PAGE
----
Friday, March 27, 2009

Stingray migration photos:

Dear Bratty Friends,

It would be most helpful not to fall into this little school, if you plan to continue your life on Earth at this time.

I sure wouldn't want to even be in the boat!

Here are photos of a stingray migration in Mexico that my pal Nancy Jarmin sent me:

Here's a link to the original article:

And here's a link to Wikipedia's stingray article:


You know what's weird about this though? If you Google "Mexico stingray migration," these same images come up over and over again. Some of them are from June of 2008.

Hunh. Is this the on-demand information highway, or recycling central? --- Now that's a good take for a sci-fi story. Recycled info - how can you tell if it's new or not? Maybe it's not. Maybe it matters but then again, maybe it doesn't.

Can recycled information save your life or threaten it?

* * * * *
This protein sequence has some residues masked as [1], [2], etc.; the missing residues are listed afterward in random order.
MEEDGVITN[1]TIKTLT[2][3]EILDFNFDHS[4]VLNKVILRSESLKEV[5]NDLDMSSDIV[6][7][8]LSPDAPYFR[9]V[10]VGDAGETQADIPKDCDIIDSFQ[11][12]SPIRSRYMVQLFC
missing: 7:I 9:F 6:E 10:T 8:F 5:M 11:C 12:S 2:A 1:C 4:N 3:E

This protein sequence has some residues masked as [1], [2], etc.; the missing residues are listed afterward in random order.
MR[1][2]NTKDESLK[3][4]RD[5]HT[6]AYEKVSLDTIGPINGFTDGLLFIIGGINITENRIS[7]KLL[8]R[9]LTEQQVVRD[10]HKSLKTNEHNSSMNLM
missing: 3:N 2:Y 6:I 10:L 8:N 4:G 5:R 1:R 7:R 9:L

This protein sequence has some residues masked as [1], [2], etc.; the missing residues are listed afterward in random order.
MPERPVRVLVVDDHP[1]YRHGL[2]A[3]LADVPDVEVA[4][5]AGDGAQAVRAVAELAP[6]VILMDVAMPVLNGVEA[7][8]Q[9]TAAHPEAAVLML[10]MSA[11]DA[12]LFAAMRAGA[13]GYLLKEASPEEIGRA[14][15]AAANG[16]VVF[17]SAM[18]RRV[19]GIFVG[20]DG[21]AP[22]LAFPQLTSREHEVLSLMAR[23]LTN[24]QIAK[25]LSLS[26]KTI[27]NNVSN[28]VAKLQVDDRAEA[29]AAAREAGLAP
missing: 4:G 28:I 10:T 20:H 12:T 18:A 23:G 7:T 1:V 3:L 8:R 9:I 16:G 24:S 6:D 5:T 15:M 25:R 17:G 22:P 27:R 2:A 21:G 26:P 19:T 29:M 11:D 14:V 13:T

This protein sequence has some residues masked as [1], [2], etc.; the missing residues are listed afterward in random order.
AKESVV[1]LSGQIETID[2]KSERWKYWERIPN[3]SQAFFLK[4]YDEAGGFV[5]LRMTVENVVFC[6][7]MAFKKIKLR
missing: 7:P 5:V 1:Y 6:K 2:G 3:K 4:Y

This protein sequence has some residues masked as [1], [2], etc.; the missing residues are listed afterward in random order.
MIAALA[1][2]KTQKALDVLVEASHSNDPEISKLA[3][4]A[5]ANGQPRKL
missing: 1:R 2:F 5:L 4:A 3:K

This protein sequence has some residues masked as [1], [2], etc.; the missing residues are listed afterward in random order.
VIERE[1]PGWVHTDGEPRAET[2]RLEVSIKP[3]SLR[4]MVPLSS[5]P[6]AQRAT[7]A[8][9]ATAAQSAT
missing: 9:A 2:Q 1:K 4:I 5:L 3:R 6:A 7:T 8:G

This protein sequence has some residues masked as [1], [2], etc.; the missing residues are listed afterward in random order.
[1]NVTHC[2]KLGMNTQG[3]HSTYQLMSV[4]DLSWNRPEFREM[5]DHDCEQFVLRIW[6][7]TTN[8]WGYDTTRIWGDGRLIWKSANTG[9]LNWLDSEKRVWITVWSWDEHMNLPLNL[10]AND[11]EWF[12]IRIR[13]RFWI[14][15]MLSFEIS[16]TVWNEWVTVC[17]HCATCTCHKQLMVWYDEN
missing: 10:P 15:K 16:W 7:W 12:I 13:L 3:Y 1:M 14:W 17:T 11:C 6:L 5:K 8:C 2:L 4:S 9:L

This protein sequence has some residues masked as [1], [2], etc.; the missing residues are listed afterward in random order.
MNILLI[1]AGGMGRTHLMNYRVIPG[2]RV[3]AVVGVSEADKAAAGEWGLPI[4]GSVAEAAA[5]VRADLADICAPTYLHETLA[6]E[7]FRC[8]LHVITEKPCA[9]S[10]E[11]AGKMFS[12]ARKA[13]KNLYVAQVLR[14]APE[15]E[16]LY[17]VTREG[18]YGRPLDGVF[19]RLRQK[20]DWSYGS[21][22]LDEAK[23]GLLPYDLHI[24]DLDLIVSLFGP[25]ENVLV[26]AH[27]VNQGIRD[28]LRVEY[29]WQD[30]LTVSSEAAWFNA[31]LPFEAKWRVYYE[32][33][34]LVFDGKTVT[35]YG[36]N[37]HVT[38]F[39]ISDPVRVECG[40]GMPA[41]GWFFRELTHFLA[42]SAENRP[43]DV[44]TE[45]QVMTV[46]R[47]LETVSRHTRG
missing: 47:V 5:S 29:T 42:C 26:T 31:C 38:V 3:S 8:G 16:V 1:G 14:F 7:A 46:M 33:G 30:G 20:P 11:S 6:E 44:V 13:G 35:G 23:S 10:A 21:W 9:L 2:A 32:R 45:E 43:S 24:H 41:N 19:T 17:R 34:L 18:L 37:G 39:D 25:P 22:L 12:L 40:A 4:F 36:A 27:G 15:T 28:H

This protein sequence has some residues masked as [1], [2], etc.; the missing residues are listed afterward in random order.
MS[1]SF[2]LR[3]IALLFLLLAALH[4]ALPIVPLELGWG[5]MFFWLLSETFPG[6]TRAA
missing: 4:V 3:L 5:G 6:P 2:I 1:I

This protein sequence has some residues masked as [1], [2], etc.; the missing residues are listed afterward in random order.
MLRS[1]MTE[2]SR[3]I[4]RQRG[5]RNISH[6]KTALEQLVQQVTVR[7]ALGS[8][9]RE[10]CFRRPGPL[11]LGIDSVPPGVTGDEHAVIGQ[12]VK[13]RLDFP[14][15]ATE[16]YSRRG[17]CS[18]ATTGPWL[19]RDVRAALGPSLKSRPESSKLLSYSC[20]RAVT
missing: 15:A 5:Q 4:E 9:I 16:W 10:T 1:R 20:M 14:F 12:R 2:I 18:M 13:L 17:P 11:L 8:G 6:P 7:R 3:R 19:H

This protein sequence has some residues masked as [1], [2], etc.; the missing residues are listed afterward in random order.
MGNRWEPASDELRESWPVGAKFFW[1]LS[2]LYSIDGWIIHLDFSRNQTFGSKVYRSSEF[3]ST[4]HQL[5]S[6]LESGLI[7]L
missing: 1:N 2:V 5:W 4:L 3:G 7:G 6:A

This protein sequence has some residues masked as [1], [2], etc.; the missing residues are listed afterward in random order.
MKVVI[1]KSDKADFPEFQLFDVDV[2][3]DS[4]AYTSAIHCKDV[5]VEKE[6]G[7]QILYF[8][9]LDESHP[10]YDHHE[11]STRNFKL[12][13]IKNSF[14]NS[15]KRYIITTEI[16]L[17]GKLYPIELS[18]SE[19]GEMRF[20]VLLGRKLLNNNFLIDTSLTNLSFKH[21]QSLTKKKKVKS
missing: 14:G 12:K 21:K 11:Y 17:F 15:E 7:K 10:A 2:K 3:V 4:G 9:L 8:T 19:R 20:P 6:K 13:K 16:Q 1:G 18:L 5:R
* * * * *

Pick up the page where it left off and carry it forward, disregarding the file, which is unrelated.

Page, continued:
I dunno. But my cholesterol is high and I'm not supposed to eat cheese.


Thursday, March 26, 2009

Good websites for writers

This has articles by many writers on a plethora of topics:

Now I'm going to go finish Story by McKee.

And BTW there's also Megan Hawke's site at:

And for Historicals there are some resources listed on the Jane Austen World's blog:

Wednesday, March 25, 2009

Writing prompt


How about this photo?

See any fodder there for some story? Dusty old cars in a storage building down by the waterfront. Soon to be torn down. And look at that electrical panel. How old is that?

I see thriller/mystery written all over these shots.

What do you think could go on inside here? Hmmm???

This building is part of the Morse Steel property in Wenatchee, WA. Here is the space where the Bellingham developer sees a future open-air farmer's market: